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Theodore Hammond Smith: Disabilities Care Innovator

By 1897, Theodore Hammond Smith’s parents were radical innovators in the field of treating people with developmental and intellectual disabilities. Theodore followed their lead by becoming a medical professional. In 1935 he purchased a large estate in Ben Lomond, the old Musgrove mansion. He renamed it the Blake Hammond Manor. Under Theodore’s stewardship, the Manor would transform into a school for disabled children. Then, disabled people were often excluded from society or treated with invasive attempts to “fix” the mind and body, such as lobotomies or shock therapies. Theodore’s approach was to create a dignified home-like space where disabled children would be holistically educated. These scholars would learn traditional subjects, productive skills, how to live with their disabilities, and how to live with others in a communal setting to support their rightful place in the larger social structure. Theodore operated the school in Ben Lomond until he became gravely ill in 1968 and the property had to be sold.

Four women in period dress, one sitting and two standing pose for a photograph with a little girl in a white dress stands, holding onto the leg of the sitting woman.

The Right to Live
Smith Family Archive

Theodore Hammond Smith (pictured) was a medical professional, served in the United States Navy Medical Corps, was a world traveler, and beloved father.

The Right to Live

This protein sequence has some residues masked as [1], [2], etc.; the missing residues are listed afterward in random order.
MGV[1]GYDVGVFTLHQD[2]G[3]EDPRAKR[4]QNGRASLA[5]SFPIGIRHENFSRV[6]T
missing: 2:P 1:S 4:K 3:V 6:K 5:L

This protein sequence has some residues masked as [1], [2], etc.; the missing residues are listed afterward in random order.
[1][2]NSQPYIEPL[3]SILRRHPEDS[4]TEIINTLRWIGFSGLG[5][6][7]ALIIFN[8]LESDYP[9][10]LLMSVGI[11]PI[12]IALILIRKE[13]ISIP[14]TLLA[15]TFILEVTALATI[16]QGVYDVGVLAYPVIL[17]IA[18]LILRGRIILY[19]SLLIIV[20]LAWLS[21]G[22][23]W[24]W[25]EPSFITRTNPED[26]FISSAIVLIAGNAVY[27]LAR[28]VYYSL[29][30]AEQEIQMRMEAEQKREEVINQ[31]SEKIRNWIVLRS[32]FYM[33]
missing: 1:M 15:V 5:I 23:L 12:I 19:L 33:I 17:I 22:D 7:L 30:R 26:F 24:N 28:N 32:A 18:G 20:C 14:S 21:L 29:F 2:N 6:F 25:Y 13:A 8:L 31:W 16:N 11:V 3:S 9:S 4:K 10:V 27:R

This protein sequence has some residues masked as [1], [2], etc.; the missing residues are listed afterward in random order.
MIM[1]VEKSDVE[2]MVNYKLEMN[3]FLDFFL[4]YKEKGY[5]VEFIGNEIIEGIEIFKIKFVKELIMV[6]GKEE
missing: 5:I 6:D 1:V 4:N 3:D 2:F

Smith Family Archive

The school was designed and arranged to resemble typical classrooms. Theodore’s dedication to treating people with dignity and equity is evidenced in the design and composition of classrooms. This extends to the larger layout of buildings and halls, which grouped the students according to need and ability. Many students lived with a degree of independence.

A woman stands in fine clothing, including a fur collared coat, heeled shoes, large brimmed hat, and holding a handbag.
A couple stands on the front stairs of a house in period clothing.

The Right to Live
Smith Family Archive

The Blake Hammond Manor Booklet documents Theodore’s philosophy of equity and compassionate guidance in treating disabled people. Though unacceptable now, it uses terms seen as progressive in their moment to describe difference. Theodore’s progressive structure of education was about capability and human dignity. It was a project of liberation. His philosophy of habilitation and education considered the whole person, strove toward social integration, and appreciated the beneficial effects of the natural environment. He chose Ben Lomond and the Santa Cruz Mountains for a reason! The beauty of the forest and landscape was a part of Theodore’s ideas about treatment.

Lino: Page & Activist
Phil Reader: Historian & Writer
Martina Castro Lodge: Californio Land Grantee
Axel Erlandson: Arboreal Sculptor
Dora Anderson: Servicewoman & Teacher
London Nelson: School Benefactor
Cora E Drew: Poetess
Ariana Jones: Community Activist
Oscar Corcoles: Community Programmer
Rhonda Harper: Surfer & Founder
Mabel Lucien Davis Pinkney Ritchardson: Singer & Church Leader
Theodore Hammond Smith: Disabilities Care Innovator
Hiroshi Shikuma: Strawberry Farmer
José Galvan Amaro: Labor Activist & Ag Worker
Apolonia Dangzalan: Redwoods Lumberer
Mary Ann Borina Radovich: Businesswoman
Ekua Omosupe: Professor & Writer
Michael Bergazzi: Redwoods Lumberer
Alison Kim: Writer & Archivist
Carrie Lodge: Stenographer & Storyteller